Rude operators

Fri, Jul 20, 2012, 01:00

They may be thriving on Twitter, but The Original Rudeboys’ fan base is not confined to the social-media generation, frontman Sean Arkins tells JIM CARROLL

THERE’S NO SUCH thing as an overnight success, but you can understand why people bang on about such a concept when you come across The Original Rudeboys. In the space of a few months, the Dublin trio went from jamming tunes that were a mix of soulful acoustic folk and smart hip-hop in their bedrooms to a run of sold-out live shows and festival appearances.

Frontman Sean “Neddy” Arkins will always talk in interviews about how they met up at a house party in East Wall in early 2011, banged out a few songs on acoustic guitars and rocked on from there.

It’s a great – and true – story but not the full story. For a start, Arkins, Robert Burch and Sean Walsh had known each other for years. “We’re all from Ballybough, and myself and Burch went to school together and would hang out together at breaktime and all of that,” says Arkins. “Walshy was in St Joseph’s, which was the same school as my brother, so we knew each other.”

All three also had previous musical form. “Burch was singing in local bands and I was doing hip-hop, but it was bedroom stuff. I only did three or four gigs over a couple of years, because I wasn’t actively looking for gigs. If I was bored and I wanted to get stuff of my chest, I’d write a song and record it on a cheap PC with a crappy microphone I got from the pound shop.”

Walsh, meanwhile, had the ukulele. “He got it as a present from his da, I think, but it was a joke and he just left it there. When he did pick it up, he learned how to play it from watching videos on YouTube. The night we were doing the first Stars in My Eyes video, he popped around to borrow a PlayStation game. We were slagging him off about his ukulele, but he added a riff over the start of the song and it was brilliant so he was in the band.”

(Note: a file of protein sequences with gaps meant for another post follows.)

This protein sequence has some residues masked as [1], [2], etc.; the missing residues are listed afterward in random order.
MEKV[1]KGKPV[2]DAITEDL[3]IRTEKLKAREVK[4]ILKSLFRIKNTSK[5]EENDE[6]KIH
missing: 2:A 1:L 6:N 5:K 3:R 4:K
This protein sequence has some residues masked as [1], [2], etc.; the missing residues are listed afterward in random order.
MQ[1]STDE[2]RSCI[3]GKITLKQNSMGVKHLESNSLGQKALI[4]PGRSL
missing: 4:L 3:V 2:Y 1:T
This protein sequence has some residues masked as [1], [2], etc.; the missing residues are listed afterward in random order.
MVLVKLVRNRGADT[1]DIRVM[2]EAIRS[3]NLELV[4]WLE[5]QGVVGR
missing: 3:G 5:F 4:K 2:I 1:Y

That video was the beginning of what has turned out to be a winning social-media campaign for the band. “When we put the first YouTube video up, we got 100 views the very first night. That was cause for celebration, so we went out and had a few drinks. When we came back later that night, it was up to 1,000 views and it just went on from there.”

Their engagement with Twitter and Facebook has opened Arkins’s eyes to how these platforms can work in a band’s favour. “Before the band I was on the internet constantly, but it was just random sites and blogs that I was interested in. I was never on Twitter – I despised it – but I decided to go on and chance it. Now, I see clearly how it works in your favour. We’re constantly on Twitter and Facebook on our phones, plugging stuff and responding to fans. You have people favouriting and re-tweeting your response and they’re actively promoting us as a band on their own pages.”

Arkins says social media has been a huge help for the band when it comes to getting conventional media coverage too. “In terms of radio, some stations play us and some don’t. It’s tricky at times because we’re such a different sound to everything else around us. There are stations here in Dublin that never play us, so we rely heavily on the fans to request the songs. “If we put up a tweet saying ‘hey, request us on FM104’, you’ll find the song will get played an hour later. That’s what we use Twitter for, as well as general, how’s-your-day stuff.”

The band are also pretty expert when it comes to data-mining their Facebook statistics. “On Facebook, you have all the data about who is checking you out, and it’s interesting to see. To date, it’s been people who are 19 and younger who’ve caught on to us right away. About 60 per cent of the people who come to our Facebook page are 19 years of age or younger. The other 40 per cent range from 20 to 60 years of age or whatever.”